Bright spot Legion-M+
With Legion mythic-plus time-walking dungeons, Blizzard is already well on its way towards scalable instances and raids.
In addition to World of Warcraft's open world, WoW's unused dungeons are also setting cobwebs. During the leveling phase, old instances still have their uses, but again, the rigid level limits of individual dungeons have a major flaw: New players can't team up with experienced players unless the experienced player creates a character at the same level. And then the WoW veterans complain why none of the newbies learn the game properly anymore. A scaling system that puts high level characters at the level of the dungeon would make a lot of sense.
Thus, more players could play together, the waiting time for a dungeon run would be shortened and veterans could help the young WoW blood to be introduced to the game. The system would be a sort of timewalking mode for everything, just without the silly restrictions on Legendarys, set bonuses, and more. With those restrictions, you're just taking the fun out of players anyway, which by the way, should be made much more of a priority.Bringing
back the fun
More fun areas like the Gold Saucer in FFXIV would also do WoW good.
When was the last time you had fun in WoW? So really? What was the last small or big feature that put a grin on your face apart from the endgame or a rare drop? Except for some minigames about world quests, we can't remember at least. Most likely it was the visits to the Darkmoon Faire, which happened a few years back. Aside from little gimmicks, WoW on max level doesn't offer any special fun activities.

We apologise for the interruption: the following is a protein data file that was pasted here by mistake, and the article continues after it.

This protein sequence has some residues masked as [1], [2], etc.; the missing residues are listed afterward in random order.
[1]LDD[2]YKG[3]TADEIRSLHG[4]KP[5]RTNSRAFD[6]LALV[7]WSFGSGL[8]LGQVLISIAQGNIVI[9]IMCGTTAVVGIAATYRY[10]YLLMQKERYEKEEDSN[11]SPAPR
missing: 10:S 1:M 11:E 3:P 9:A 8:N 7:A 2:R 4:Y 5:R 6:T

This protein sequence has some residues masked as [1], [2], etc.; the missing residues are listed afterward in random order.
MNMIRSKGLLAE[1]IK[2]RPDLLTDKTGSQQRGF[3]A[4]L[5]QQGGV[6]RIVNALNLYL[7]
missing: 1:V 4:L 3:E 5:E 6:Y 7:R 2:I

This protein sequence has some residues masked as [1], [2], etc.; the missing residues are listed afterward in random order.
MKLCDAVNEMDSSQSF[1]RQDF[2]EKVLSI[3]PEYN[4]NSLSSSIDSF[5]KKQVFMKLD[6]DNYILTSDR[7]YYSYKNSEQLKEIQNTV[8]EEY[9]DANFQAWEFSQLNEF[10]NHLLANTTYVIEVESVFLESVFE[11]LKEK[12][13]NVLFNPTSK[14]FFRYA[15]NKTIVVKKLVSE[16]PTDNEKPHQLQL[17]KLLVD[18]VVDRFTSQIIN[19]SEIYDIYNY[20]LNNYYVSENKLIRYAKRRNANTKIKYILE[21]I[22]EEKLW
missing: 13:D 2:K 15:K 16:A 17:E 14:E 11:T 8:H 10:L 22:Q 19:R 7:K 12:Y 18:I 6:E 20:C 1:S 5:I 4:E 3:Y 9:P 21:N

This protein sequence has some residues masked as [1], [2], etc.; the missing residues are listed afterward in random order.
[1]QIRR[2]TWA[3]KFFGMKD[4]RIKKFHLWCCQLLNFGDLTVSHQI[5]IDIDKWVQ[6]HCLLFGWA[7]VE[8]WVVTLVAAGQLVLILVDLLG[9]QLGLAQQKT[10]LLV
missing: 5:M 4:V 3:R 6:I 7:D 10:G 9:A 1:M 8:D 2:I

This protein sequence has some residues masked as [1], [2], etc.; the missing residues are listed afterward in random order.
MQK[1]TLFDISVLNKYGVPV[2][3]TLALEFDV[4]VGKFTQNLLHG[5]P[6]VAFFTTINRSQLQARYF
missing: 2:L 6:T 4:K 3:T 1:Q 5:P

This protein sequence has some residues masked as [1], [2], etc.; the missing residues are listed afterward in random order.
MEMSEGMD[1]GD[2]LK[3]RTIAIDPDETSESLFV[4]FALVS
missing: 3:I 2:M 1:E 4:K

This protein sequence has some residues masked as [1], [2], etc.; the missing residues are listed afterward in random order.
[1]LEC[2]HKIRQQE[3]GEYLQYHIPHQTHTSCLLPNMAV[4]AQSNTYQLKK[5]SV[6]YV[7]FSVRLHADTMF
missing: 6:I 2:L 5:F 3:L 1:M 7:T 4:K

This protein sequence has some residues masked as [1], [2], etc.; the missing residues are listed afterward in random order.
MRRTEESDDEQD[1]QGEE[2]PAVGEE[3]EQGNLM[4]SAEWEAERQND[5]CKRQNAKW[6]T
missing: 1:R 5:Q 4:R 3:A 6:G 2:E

The biggest feature is the Darkmoon Faire, which has been around since WoW Classic, but has been treated rather stepmotherly except for a few small updates. The WoW player's endgame routine usually looks like farming some Daily Hub and hiding the rest of the content behind timegating. Other games have jumping puzzles, mount races, or even entire casinos with countless minigames. WoW doesn't always have to be heroic or gritty, Blizzard. Please bring back the fun with more features like the Darkmoon Faire.
A better leveling experience
The free trial for WoW would have to go beyond level 20.
The leveling phase in WoW has become nothing more than a chore to play the real game at max level. Not to mention, it's hard to explain WoW's huge story arc to new players in a short amount of time. Chromie time is at least a halfway good alternative, but rather you have to start with the gameplay during the leveling phase itself. Characters need to get a lot more exciting abilities early on than the two buttons they push by level 20.